The Empress was identified with the woman in the Biblical Book of Revelation, “clothed with the sun, and the moon under her feet, and upon her head a crown of twelve stars”, and these features were duly added to the card. The woman from The Book of Revelation is pregnant; consequently the Empress began to be represented in that condition also. The Marseilles tarot depiction of the Wheel of Fortune is so corrupted that it is impossible with certainty to identify the two creatures rising and descending the wheel; the creature at the top was identified by occultists as a sphinx because, like the sphinx, it is a composite figure, with a human head, a body which might be that of a lion or a bull, and with the shapes either side of its head, rising from the shoulders, interpreted as wings. If any trump was in need of reformation it is The Wheel of Fortune, and occultists of the nineteenth century rose to the challenge by coming up with a new version. (See above.)

Adjustments made to the Fool are minor in comparison. The crocodile depicted in his path signifies the danger lying in wait for the foolhardy and the spiritually vain. It often appears to be lurking under a low rise in the terrain towards which the fool is headed. There is often a broken obelisk on the card; when present it points up the temporary nature of mankind’s achievements in comparison with spiritual truths, which are eternal.

tarot-vision-afbeeldingen-174              PapusWirth22

The additions to the Devil card are more obscure in origin. Solve et coagula is a motto taken from the realm of alchemy. It means that something must first be broken down in order that it can then be rebuilt in an improved form. It was attached to Trump 15 because the tarot Devil was identified with the force responsible for carrying out this process in connection with the human psyche. The association of the caduceus or the Mercury sigil with the Devil came about when the trumps were matched with a list of astrological and elemental attributions where the Devil lined up with the planet Mercury. (Reliance on this list has a lot to answer for, as we shall shortly discover.)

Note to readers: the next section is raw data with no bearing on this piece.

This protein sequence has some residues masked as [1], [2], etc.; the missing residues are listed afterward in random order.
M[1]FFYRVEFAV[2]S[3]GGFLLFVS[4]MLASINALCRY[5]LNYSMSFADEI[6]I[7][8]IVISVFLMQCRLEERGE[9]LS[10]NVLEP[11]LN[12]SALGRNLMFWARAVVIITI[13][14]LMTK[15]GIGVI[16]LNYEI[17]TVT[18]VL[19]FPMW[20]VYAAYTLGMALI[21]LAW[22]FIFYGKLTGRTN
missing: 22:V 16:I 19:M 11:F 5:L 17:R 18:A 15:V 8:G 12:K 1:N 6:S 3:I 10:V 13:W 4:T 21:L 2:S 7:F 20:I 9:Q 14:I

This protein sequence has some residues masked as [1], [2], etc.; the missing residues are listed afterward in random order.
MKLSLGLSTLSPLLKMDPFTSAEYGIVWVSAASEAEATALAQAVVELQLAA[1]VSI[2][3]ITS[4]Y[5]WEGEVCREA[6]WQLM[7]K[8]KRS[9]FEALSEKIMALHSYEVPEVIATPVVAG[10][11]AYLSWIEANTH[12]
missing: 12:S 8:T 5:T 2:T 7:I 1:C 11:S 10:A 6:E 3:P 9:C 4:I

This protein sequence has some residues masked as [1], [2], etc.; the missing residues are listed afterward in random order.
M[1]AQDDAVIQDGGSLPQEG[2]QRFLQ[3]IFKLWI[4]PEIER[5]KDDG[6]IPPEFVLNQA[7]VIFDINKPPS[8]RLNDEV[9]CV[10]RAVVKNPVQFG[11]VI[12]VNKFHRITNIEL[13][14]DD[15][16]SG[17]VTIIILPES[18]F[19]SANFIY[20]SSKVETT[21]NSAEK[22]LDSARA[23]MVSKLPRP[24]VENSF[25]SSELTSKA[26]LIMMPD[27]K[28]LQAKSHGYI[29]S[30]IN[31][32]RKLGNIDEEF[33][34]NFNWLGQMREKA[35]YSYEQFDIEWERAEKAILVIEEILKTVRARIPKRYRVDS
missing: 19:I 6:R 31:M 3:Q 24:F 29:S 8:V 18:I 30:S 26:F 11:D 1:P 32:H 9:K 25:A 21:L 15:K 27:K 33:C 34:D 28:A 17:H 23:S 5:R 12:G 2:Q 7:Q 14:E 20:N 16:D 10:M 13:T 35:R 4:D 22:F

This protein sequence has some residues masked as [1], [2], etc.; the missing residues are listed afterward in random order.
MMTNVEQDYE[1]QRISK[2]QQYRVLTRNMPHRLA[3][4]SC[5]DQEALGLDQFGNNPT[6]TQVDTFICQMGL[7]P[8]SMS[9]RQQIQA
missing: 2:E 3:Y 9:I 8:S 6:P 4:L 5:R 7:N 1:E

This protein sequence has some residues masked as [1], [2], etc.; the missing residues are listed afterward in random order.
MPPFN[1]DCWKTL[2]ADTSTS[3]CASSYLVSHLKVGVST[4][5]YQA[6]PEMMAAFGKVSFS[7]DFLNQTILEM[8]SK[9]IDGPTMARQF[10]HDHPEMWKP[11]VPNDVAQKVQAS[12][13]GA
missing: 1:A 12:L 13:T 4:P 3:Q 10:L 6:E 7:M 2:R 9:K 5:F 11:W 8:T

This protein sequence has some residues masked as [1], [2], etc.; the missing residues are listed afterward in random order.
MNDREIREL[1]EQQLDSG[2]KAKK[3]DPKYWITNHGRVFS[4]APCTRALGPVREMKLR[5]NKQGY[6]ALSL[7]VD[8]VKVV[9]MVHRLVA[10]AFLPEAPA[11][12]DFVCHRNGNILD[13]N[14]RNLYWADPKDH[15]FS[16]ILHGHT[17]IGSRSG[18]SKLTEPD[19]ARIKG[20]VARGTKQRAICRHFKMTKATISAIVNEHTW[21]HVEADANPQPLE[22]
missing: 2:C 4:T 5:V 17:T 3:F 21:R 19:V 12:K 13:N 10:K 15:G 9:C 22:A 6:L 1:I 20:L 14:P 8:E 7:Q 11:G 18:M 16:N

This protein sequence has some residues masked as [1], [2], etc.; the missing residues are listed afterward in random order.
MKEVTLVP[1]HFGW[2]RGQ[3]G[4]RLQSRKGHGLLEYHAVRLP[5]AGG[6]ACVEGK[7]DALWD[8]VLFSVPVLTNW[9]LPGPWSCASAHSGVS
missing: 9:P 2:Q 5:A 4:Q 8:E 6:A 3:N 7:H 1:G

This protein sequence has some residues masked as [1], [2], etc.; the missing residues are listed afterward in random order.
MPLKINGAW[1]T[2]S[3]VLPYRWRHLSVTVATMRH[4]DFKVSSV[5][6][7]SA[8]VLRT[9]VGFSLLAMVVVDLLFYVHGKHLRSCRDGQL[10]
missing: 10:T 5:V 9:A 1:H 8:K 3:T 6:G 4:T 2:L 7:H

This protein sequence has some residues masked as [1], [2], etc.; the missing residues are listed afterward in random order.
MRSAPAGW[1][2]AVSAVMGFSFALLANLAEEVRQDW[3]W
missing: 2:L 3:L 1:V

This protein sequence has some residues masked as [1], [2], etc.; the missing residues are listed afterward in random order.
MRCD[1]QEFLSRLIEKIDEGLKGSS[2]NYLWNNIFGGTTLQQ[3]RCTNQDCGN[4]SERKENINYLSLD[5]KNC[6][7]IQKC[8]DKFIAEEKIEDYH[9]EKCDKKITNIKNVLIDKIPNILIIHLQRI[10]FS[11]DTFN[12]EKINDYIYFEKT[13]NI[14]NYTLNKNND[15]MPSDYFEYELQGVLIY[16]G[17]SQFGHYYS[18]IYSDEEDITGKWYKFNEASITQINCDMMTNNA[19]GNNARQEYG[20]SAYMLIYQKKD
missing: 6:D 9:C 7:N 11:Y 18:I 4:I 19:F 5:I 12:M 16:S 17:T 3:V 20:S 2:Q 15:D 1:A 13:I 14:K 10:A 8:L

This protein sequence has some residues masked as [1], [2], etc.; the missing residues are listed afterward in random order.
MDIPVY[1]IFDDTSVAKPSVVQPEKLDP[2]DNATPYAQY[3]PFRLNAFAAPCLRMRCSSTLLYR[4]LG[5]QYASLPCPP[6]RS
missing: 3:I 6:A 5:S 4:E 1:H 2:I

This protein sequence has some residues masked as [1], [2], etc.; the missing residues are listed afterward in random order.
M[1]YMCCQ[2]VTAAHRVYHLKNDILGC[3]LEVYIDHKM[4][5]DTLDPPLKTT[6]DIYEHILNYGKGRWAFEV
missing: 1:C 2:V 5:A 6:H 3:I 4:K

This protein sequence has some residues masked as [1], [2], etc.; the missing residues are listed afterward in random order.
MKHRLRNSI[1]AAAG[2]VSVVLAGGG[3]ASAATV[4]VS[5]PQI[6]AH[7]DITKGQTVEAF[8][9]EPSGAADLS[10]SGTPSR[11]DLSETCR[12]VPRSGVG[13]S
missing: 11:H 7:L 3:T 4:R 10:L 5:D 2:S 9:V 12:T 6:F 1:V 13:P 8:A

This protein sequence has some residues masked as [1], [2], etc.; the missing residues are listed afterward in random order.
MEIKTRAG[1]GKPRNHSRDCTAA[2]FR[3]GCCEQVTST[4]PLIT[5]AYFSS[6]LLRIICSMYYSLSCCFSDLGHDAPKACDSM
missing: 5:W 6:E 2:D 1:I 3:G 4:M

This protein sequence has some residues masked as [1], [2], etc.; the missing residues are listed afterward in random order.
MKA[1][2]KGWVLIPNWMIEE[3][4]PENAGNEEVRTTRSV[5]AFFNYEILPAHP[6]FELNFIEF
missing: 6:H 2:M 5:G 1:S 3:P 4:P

15               PapusWirth15

Tarots created since 1781 (the publication date of Le monde primitif) have had elements added to them either indiscriminately or in an attempt to “rectify” the symbolism so as to have it better conform to the rectifier’s understanding of occult lore. If we seek to grasp what it was that early tarot experts saw in the cards that led them to think the tarot deck worthy of their regard, we need to study and deconstruct the symbolism of their source deck – the Marseilles tarot.

But before we can do that, we must examine more closely the concept of the Symbol.

to be continued

  1. Apl Kont permalink

    Thank younTony
    At last, some serious and valid study onTarot symbolism!

    • Thank you for showing your appreciation, Apostoles. I hope the new series lives up to your expectations!

      Tony Willis

Leave a Reply

Fill in your details below or click an icon to log in: Logo

You are commenting using your account. Log Out /  Change )

Google photo

You are commenting using your Google account. Log Out /  Change )

Twitter picture

You are commenting using your Twitter account. Log Out /  Change )

Facebook photo

You are commenting using your Facebook account. Log Out /  Change )

Connecting to %s

%d bloggers like this: